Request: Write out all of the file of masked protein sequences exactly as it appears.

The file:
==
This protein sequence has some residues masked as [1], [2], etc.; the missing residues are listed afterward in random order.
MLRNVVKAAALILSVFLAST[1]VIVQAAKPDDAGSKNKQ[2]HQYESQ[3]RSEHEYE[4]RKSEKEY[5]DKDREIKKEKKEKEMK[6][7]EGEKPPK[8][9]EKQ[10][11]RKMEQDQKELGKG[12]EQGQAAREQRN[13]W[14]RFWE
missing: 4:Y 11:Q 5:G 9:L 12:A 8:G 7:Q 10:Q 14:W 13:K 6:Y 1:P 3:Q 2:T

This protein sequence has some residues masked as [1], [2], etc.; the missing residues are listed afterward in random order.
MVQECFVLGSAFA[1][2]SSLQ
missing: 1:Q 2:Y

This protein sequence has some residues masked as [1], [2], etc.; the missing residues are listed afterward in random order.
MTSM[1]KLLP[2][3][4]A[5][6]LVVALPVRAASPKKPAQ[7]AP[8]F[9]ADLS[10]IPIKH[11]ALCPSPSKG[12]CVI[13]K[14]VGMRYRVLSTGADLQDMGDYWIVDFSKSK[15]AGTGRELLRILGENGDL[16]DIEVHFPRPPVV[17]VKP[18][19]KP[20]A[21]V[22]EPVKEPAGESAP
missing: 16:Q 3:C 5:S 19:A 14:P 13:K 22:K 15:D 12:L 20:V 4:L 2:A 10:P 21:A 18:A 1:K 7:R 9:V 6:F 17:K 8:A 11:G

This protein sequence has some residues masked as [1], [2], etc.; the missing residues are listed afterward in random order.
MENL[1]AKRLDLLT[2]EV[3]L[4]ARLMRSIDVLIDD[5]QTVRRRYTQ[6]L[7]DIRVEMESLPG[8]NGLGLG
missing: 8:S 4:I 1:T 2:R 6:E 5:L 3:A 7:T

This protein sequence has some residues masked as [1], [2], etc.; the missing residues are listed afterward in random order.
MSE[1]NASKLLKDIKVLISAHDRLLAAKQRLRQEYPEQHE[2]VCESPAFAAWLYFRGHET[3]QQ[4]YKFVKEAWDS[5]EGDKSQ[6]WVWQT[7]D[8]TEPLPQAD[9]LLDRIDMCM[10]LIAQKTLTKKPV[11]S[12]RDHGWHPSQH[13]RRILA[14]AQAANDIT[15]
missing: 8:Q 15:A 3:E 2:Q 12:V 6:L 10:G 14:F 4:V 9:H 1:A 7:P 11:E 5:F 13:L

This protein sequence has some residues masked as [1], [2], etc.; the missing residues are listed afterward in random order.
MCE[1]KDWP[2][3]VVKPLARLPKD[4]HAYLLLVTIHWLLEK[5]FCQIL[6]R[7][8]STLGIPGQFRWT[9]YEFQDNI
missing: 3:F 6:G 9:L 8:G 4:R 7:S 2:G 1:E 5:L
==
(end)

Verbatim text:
This protein sequence has some residues masked as [1], [2], etc.; the missing residues are listed afterward in random order.
MLRNVVKAAALILSVFLAST[1]VIVQAAKPDDAGSKNKQ[2]HQYESQ[3]RSEHEYE[4]RKSEKEY[5]DKDREIKKEKKEKEMK[6][7]EGEKPPK[8][9]EKQ[10][11]RKMEQDQKELGKG[12]EQGQAAREQRN[13]W[14]RFWE
missing: 4:Y 11:Q 5:G 9:L 12:A 8:G 7:Q 10:Q 14:W 13:K 6:Y 1:P 3:Q 2:T

This protein sequence has some residues masked as [1], [2], etc.; the missing residues are listed afterward in random order.
MVQECFVLGSAFA[1][2]SSLQ
missing: 1:Q 2:Y

This protein sequence has some residues masked as [1], [2], etc.; the missing residues are listed afterward in random order.
MTSM[1]KLLP[2][3][4]A[5][6]LVVALPVRAASPKKPAQ[7]AP[8]F[9]ADLS[10]IPIKH[11]ALCPSPSKG[12]CVI[13]K[14]VGMRYRVLSTGADLQDMGDYWIVDFSKSK[15]AGTGRELLRILGENGDL[16]DIEVHFPRPPVV[17]VKP[18][19]KP[20]A[21]V[22]EPVKEPAGESAP
missing: 16:Q 3:C 5:S 19:A 14:P 13:K 22:K 15:D 12:L 20:V 4:L 2:A 10:P 21:A 18:A 1:K 7:R 9:V 6:F 17:K 8:A 11:G

This protein sequence has some residues masked as [1], [2], etc.; the missing residues are listed afterward in random order.
MENL[1]AKRLDLLT[2]EV[3]L[4]ARLMRSIDVLIDD[5]QTVRRRYTQ[6]L[7]DIRVEMESLPG[8]NGLGLG
missing: 8:S 4:I 1:T 2:R 6:E 5:L 3:A 7:T

This protein sequence has some residues masked as [1], [2], etc.; the missing residues are listed afterward in random order.
MSE[1]NASKLLKDIKVLISAHDRLLAAKQRLRQEYPEQHE[2]VCESPAFAAWLYFRGHET[3]QQ[4]YKFVKEAWDS[5]EGDKSQ[6]WVWQT[7]D[8]TEPLPQAD[9]LLDRIDMCM[10]LIAQKTLTKKPV[11]S[12]RDHGWHPSQH[13]RRILA[14]AQAANDIT[15]
missing: 8:Q 15:A 3:E 2:Q 12:V 6:L 10:G 14:F 4:V 9:H 1:A 7:P 11:E 5:F 13:L

This protein sequence has some residues masked as [1], [2], etc.; the missing residues are listed afterward in random order.
MCE[1]KDWP[2][3]VVKPLARLPKD[4]HAYLLLVTIHWLLEK[5]FCQIL[6]R[7][8]STLGIPGQFRWT[9]YEFQDNI
missing: 3:F 6:G 9:L 8:G 4:R 7:S 2:G 1:E 5:L